Are The New Teams Welcome?
Bernie Ecclestone seems to have had a slight change of heart about the new teams. At the start of November, his attitude on Lotus, Virgin and Hispania was that “… We need to get rid of a few of those cripples. They do nothing for us. They are an embarrassment.” By the end of the month, perhaps realising that maybe it isn’t such a great idea to criticise the sport he runs, Ecclestone was happy to point the finger of blame for it all: “As for the new teams, their problems weren’t their fault in all fairness, it was really Max Mosley’s fault, telling them they could come in and be contenders for £30 million – but they’re here now and, provided they don’t walk around with begging bowls, it’s good to have them.”
So, a suitably vague opinion from Ecclestone but what do I think?
First of all, it’s fair to point out that all three teams have been a fair margin off the pace of the existing teams to the point that the FIA felt it necessary to reintroduce a variation of the 107% qualifying rule for next season.* The results is that they’ve provided a hindrance to everyone else during qualifying (most notably around Monaco) and the races where they’ve been repeatedly lapped. In raw mathematical terms, they failed to score any points and so in terms of the standings tables at least, they’ve added nothing.
However, it’s worth comparing the new teams to the worst of the existing outfits: Toro Rosso. Toro Rosso came away from 2010 with 13 points but that was heavily reliant on the new system and calculated from last year’s it would have only been a solitary point for Sebastien Buemi’s eighth place in Canada – not exactly a season to remember. In fact, out of all the teams on the grid, Toro Rosso have been the most anonymous in 2010. The reason is not just that the team had a bad year but that the new teams added an extra dimension to the season.
The Second Championship
While 2010 spoilt us with a titanic struggle at the front of the grid, we were also treated to a second battle at the back as the three new teams fought to become the best of the worst. In some ways, the side dish was every bit as compelling as the main dish as Virgin (at least with Glock at the wheel) diced with Lotus in qualifying while Hispania was left in their wake, yet, come the actual race, stronger reliability produced some better results for Hispania and eventually left Virgin at the bottom of the tables.
Unfortunately, that cant really continue. Lotus will be firmly targeting a midfield challenge next year (accepting that the midfield has slipped down to where the backmarkers used to be) and that story should be compelling to follow in itself but there will come a point that the new teams can’t just be a second championship, especially if it is only a two-way fight. Virgin need to start seeing some results from their grand CFD experiment and get some return from the big investment that they’re ploughing in to computers. Hispania? Well, for now, one wonders if they’ll even have a car next year. If they fail to make the grid that just makes the need for Virgin to catch up even more vital.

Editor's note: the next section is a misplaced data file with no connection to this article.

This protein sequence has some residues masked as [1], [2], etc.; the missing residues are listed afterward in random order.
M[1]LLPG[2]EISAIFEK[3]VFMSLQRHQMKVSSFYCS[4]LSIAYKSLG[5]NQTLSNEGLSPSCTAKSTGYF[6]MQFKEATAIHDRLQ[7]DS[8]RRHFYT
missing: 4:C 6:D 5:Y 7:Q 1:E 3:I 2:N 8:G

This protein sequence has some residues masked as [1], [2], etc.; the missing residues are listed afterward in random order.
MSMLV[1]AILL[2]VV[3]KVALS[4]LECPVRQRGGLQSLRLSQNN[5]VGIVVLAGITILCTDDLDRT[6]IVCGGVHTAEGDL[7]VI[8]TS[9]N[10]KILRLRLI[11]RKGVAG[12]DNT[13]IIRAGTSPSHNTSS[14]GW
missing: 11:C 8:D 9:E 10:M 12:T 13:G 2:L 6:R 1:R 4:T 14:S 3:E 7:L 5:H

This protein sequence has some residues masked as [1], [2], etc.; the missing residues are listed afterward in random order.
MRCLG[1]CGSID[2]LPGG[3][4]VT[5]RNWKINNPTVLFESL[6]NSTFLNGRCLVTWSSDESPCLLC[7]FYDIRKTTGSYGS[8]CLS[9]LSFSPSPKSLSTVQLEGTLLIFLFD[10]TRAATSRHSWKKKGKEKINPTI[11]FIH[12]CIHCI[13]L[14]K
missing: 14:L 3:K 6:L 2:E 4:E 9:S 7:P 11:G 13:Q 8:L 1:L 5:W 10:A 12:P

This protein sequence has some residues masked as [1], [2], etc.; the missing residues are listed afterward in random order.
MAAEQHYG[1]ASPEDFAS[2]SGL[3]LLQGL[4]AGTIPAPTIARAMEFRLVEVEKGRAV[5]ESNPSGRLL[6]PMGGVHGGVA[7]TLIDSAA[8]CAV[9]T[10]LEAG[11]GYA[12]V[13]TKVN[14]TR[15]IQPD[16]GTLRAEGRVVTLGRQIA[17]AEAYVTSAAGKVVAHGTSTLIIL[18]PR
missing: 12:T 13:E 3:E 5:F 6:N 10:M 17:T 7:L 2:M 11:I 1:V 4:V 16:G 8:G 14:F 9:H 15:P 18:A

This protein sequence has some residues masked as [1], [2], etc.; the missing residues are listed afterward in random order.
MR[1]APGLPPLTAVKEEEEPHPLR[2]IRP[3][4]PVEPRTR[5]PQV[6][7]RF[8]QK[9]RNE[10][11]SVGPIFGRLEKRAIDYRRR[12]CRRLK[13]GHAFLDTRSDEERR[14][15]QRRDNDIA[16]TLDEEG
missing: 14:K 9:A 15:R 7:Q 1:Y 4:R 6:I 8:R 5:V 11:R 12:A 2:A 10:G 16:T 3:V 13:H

Off The Track
However, to differing degrees, the new teams have brought something extra to fans off the track too. Lotus, in particular, have been exceptionally open, with everybody and anybody in the team seemingly having a twitter account and backed by Facebook and a neat website: Mike Gascoyne in particular has been one of the highlights of the season. No other team on the grid has allowed fans to come so close to the heart of the team. It’s such a foreign concept in F1 that some were surprised and read a lot into the team carrying a “Thank You Lotus Fans” message on its Abu Dhabi livery even though it was totally in keeping with how they’d run for the whole season.
Virgin also have a very informative official twitter account, armed with a great sense of humour although I found their website rather poor – especially when you consider how multimedia savvy the Virgin organisation is (Virgin Broadband users may disagree with me.) Hispania, however, have looked every bit underfunded off the track as they have on it. The exception to that is their drivers, with Karun Chandhok and Bruno Senna becoming two of the best twitterers in the paddock. Unfortunately, the team even managed to get that wrong when they brought in Sakon Yamamoto to replace them while simultaneously making a right mess of going about it. By the time Yamamoto had to miss the Singapore Grand Prix due to food poisoning, few fans believed the excuse. For me, Hispania have done little to win over fans in 2010 and are underestimating their value when it comes to attracting new sponsors.
So, all-in-all, I think the new teams made a hugely valued contribution to the 2010 season but perhaps the more pertinent question is where do they go from here? Lotus seem hugely ambitious, paying off their Cosworth contract and chasing Renault power and Red Bull gearboxes – the fact that Group Lotus’ has been circling overhead like vultures hasn’t done them any harm either. Virgin have opted to invest big in computing power while Russian car manufacturer, Marussia has increased its investment – it’s still to be seen if CFD alone can propel a team up the grid. I’ve no doubt that it will one day but is it too soon?
As for HRT, they added to the 2010 season but they need to do a lot better next year – both on and off the track.
Posted as part of Thursday Thoughts – Are New Teams Welcome?
* Next year, all cars will have to qualify within 107% of the fastest Q1 time in order to take part in the race, although it is at the stewards’ discretion to allow cars to compete in exceptional cases, for example Fernando Alonso’s failure to set a qualifying time at this year’s Monaco Grand Prix.
Credit: Virgin Racing